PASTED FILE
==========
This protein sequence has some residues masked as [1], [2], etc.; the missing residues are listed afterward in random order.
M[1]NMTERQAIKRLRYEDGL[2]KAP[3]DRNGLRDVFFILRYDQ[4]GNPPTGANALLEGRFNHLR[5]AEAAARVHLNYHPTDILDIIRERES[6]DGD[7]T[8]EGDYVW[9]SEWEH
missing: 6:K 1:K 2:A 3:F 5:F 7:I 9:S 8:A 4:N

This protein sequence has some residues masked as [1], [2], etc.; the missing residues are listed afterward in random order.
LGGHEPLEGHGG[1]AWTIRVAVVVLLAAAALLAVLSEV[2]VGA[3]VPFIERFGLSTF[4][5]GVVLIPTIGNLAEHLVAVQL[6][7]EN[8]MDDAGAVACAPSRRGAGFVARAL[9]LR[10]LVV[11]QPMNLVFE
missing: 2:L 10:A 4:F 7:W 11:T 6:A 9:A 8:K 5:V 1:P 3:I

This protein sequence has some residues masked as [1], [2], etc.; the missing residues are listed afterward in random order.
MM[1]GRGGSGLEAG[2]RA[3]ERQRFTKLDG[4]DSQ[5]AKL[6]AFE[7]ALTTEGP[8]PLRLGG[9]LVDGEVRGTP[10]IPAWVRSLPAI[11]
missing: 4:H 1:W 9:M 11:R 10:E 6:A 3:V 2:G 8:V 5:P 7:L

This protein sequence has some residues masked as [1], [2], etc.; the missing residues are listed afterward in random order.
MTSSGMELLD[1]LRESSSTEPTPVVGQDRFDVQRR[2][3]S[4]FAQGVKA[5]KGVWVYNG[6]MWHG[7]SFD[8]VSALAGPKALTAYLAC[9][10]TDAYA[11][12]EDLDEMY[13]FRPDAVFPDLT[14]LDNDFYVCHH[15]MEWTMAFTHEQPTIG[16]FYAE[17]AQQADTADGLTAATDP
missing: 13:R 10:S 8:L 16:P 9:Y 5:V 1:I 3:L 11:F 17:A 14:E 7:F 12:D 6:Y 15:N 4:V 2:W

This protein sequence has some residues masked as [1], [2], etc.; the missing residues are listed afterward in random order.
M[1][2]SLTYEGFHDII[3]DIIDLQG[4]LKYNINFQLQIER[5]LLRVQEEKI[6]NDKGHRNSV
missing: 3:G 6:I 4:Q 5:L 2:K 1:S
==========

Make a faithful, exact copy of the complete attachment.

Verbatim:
This protein sequence has some residues masked as [1], [2], etc.; the missing residues are listed afterward in random order.
M[1]NMTERQAIKRLRYEDGL[2]KAP[3]DRNGLRDVFFILRYDQ[4]GNPPTGANALLEGRFNHLR[5]AEAAARVHLNYHPTDILDIIRERES[6]DGD[7]T[8]EGDYVW[9]SEWEH
missing: 6:K 1:K 2:A 3:F 5:F 7:I 9:S 8:A 4:N

This protein sequence has some residues masked as [1], [2], etc.; the missing residues are listed afterward in random order.
LGGHEPLEGHGG[1]AWTIRVAVVVLLAAAALLAVLSEV[2]VGA[3]VPFIERFGLSTF[4][5]GVVLIPTIGNLAEHLVAVQL[6][7]EN[8]MDDAGAVACAPSRRGAGFVARAL[9]LR[10]LVV[11]QPMNLVFE
missing: 2:L 10:A 4:F 7:W 11:T 6:A 9:A 8:K 5:V 1:P 3:I

This protein sequence has some residues masked as [1], [2], etc.; the missing residues are listed afterward in random order.
MM[1]GRGGSGLEAG[2]RA[3]ERQRFTKLDG[4]DSQ[5]AKL[6]AFE[7]ALTTEGP[8]PLRLGG[9]LVDGEVRGTP[10]IPAWVRSLPAI[11]
missing: 4:H 1:W 9:M 11:R 10:E 6:A 3:V 2:G 8:V 5:P 7:L

This protein sequence has some residues masked as [1], [2], etc.; the missing residues are listed afterward in random order.
MTSSGMELLD[1]LRESSSTEPTPVVGQDRFDVQRR[2][3]S[4]FAQGVKA[5]KGVWVYNG[6]MWHG[7]SFD[8]VSALAGPKALTAYLAC[9][10]TDAYA[11][12]EDLDEMY[13]FRPDAVFPDLT[14]LDNDFYVCHH[15]MEWTMAFTHEQPTIG[16]FYAE[17]AQQADTADGLTAATDP
missing: 13:R 10:S 8:L 16:P 9:Y 5:V 1:I 3:L 11:F 17:A 14:E 7:F 12:D 6:Y 15:N 4:V 2:W

This protein sequence has some residues masked as [1], [2], etc.; the missing residues are listed afterward in random order.
M[1][2]SLTYEGFHDII[3]DIIDLQG[4]LKYNINFQLQIER[5]LLRVQEEKI[6]NDKGHRNSV
missing: 3:G 6:I 4:Q 5:L 2:K 1:S